Eric Liaw, General Partner at IVP, counts some serious ecommerce heavyweights among his list of notable investments. The Honest Company, Mindbody, Glossier, and Supercell are all on his recent roster, and the list extends into software and FinTech, as well. As an experienced late-stage investor, we were thrilled to have Eric lead the discussion at last week’s Primary Table Talk, where 15 of NYC Tech’s leading ecommerce brand makers broke bread and discussed their observations, challenges, and upcoming trends in building D2C consumer brands.
A company is only as good the people who live and work in it. Primary is a people-first organization. We believe that great businesses are built on their ability to attract, retain, and engage the absolute best talent in the marketplace. No matter how compelling the idea, a company won’t get anywhere without the right building blocks. Given the importance of getting those first hires right, and the tendency of most early startups to prioritize product and go-to-market timelines over talent development, we committed, through our Talent Program, to pouring in as many resources as possible to help our companies avoid common early pitfalls and usher them to the next stage.
As we reported in our [Q1 NYC Seed Deal Report], the pace of seed investments in the city slowed again in Q1, as VCs maintain a more cautious approach to investment opportunities. That said, average deal size continues to increase, indicating that investors are willing to shell out for top-quality companies. Sectors that saw the most activity in Q1 include next-gen content and media platforms across a variety of mediums, an ongoing proliferation of healthcare startups and a resurgence of marketing tech as brands continue to seek new ways of reaching customers.
Despite a somewhat disappointing 20% slide in deal volume from Q4 2016 - a 61% drop YoY - early hints of spring are in the air. The VC industry continues to find itself amid a swarm of budding optimism regarding its 2017 prospects. The year is widely expected to be one of rebuilding and so far, 2017 seems to be living up to these expectations.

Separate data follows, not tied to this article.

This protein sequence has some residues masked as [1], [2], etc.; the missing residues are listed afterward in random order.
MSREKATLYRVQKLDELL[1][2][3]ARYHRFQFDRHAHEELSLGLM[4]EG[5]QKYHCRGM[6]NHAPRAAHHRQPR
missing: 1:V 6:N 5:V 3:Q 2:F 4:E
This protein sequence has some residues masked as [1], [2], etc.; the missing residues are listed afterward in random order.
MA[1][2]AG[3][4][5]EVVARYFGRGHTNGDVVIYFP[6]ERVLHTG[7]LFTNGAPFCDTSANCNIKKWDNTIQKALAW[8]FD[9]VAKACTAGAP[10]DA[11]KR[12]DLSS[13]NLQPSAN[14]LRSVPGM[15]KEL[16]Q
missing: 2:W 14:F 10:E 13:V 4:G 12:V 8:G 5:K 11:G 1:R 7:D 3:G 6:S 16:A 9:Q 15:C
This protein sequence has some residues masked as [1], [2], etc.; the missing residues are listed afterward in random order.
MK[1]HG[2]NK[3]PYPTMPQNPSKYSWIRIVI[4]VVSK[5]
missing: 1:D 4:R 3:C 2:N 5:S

There’s a feeling you get when you’re surrounded by thousands of like-minded people; a hopeful energy that’s sparked by a common quest for change and ignited by sheer will and imagination. This was the overarching sentiment at last week’s second annual Shoptalk event, which has become the preeminent community gathering for the retail sector. The 5,500 corporate leaders, entrepreneurs and venture capitalists in attendance - all of whom are engaged in the massive wave of disruption afoot in the retail space - was testament to the fact that not only are we in the midst of a sea of great change, but that we’ve only just begun to dip our toe in it.
While soaring swiftly to their mountaintop destination, entrepreneurs give their best six-minute pitch to their VC chair lift-mate before racing down the slope and back into the lift queue. This is Peak Pitch, the highly anticipated annual event that Primary has been fortunate to host for the past 11 years at Hunter Mountain. This year’s entrepreneurs were an inspiring representation of the diverse canvas of the NYC Tech, but FinTech won big, with all 3 winners representing the sector's growing strength.
Scott Buxton is the VP of Finance at Datadog. A recent transplant from the West Coast, having worked with technology companies of all types in his 10-year tenure at Deloitte, Scott brings a truly unique perspective to Datadog. As the company’s top finance hire, Scott focuses on maintaining open lines of communication and building a clear finance roadmap that establishes his team as true business partners of every department in the company. Read on to see how he accomplishes those goals and why he’s so happy to be a part of the NYC Tech community.
The most talented founders, with a combination of compelling vision and great salesmanship are able to secure funding in any environment. Our friend Andrew Dreskin, co-founder and CEO of Ticketfly, has exactly those chops, which enabled him to successfully raise the seed round that I led in 2009, during the depths of the Great Recession. We sat down with him to relive his fundraising experiences and gather some advice for entrepreneurs starting down a similar path.